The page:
Troutman has worked with marine endangered species in Corpus Christi, Texas, for the National Park Service and for the US Fish and Wildlife Service, among other roles. All of this experience, and Troutman says people have still occasionally looked at him with doubt.
“When I was working for the Fish and Wildlife Service, even wearing a uniform, guests would question why I was there. I’ve had to show them my ID.”
This idea that Black people somehow don’t belong in the outdoors fuels even more fear.
“Most of my friends are afraid of being harassed or assaulted if they were to leave the city to take in nature, because you hardly ever see Black people camping and enjoying outdoors. And look at what happens to someone like Ahmaud Arbery
, who couldn’t even run outside.”
Troutman considers himself one of the lucky ones. He grew up outside of Atlanta searching for salamanders in the stream that ran through his backyard. He and his brothers, father and uncle would go fishing on the weekends.
But even then, it didn’t occur to him that the life he would eventually have — one filled with turtle rescues and birds of prey and a wealth of wildlife knowledge — was possible.
“I always thought I would be a vet,” he said. “Because that was the only Black person I saw working with animals.”
Corina Newsome had a similar experience. She grew up in Philadelphia, loving nature and animals, and assuming that, among the Steve Irwins and Jeff Corwins of the world, the only professional path for someone like her was to become a veterinarian.
She’s now a wildlife conservationist
, currently working as a field biologist to conserve the MacGillivray’s seaside sparrow in coastal Georgia.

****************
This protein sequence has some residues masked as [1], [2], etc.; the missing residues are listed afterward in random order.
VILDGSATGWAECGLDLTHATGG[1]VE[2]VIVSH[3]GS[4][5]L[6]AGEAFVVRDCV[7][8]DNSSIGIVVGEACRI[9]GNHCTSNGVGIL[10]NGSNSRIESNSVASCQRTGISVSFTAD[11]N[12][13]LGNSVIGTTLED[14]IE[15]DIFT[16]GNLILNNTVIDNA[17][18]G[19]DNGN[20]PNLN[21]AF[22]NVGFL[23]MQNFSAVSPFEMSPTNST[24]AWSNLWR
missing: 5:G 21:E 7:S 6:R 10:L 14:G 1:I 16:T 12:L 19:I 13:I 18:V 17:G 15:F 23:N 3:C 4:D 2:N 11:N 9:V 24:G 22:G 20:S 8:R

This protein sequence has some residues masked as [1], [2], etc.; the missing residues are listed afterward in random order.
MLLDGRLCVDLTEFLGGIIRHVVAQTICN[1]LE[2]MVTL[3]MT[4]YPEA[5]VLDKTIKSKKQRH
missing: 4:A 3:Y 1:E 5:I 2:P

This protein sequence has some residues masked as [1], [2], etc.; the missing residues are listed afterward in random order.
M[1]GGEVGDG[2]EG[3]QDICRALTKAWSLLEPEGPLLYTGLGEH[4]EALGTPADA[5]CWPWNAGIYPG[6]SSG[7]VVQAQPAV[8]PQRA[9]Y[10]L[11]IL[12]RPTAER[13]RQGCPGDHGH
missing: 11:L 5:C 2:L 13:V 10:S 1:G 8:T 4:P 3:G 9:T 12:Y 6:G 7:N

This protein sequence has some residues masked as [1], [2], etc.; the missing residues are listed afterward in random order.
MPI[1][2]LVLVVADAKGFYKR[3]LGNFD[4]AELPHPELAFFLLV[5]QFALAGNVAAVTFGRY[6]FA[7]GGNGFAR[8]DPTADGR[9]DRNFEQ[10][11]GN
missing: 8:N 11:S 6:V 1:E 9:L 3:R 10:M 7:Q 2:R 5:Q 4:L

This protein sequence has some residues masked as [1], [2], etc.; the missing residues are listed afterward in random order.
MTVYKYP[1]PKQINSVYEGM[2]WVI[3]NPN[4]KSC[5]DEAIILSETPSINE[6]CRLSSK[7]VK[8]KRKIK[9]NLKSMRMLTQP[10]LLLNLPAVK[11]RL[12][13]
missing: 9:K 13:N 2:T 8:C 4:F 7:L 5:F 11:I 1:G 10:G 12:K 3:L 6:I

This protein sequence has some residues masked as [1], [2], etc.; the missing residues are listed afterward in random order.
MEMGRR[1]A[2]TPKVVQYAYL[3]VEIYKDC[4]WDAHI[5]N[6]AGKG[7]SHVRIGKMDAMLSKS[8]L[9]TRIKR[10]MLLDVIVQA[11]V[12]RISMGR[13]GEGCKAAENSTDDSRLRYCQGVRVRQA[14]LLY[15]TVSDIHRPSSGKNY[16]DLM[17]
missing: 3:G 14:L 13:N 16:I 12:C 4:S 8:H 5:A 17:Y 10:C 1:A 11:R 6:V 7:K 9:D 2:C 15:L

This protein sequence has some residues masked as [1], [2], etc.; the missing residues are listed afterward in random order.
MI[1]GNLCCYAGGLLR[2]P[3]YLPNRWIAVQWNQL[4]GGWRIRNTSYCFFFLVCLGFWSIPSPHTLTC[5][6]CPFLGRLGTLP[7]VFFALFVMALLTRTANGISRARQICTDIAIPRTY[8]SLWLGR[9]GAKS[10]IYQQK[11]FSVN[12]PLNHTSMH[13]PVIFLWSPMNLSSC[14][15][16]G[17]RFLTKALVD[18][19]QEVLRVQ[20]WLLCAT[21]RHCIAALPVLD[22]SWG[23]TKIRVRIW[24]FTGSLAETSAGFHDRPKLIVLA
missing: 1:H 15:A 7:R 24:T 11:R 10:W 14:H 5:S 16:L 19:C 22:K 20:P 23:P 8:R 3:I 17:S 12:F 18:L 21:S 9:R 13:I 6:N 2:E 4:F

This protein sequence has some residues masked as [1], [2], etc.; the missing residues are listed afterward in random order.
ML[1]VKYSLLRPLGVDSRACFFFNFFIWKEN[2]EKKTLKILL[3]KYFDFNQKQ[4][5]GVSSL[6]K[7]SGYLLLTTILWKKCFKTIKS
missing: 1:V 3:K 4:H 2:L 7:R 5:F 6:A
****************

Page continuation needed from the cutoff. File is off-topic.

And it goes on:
Her moment of realization came when a Black woman working at the Philadelphia Zoo invited her to go behind the scenes.
“I had never been to a zoo, and before I saw her in action, it never crossed my mind that I could be a zookeeper,” Newsome says. “It’s not that I actively thought zookeeping was for white people or that it wasn’t for me. It’s just where my mind placed it in the understanding of my world.”
Before her current work in avian conservation, Newsome did become a zookeeper.
Along the way, she also became a passionate bird enthusiast and advocate for children from underprivileged backgrounds who want to pursue their interests in animals and nature.
“My work brings me so much joy,” she says. Seeing nature and wildlife up close still feels brand new and I hope it does for the rest of my life.
The movement hopes for progress — and job opportunities
While getting people hooked on birds is definitely a goal of Black Birders Week, there’s a lot more at stake.
Black people aren’t just excluded from natural spaces, they are also historically excluded from the academic and professional spaces
they occupy if and when they get a chance to pursue their scientific passions.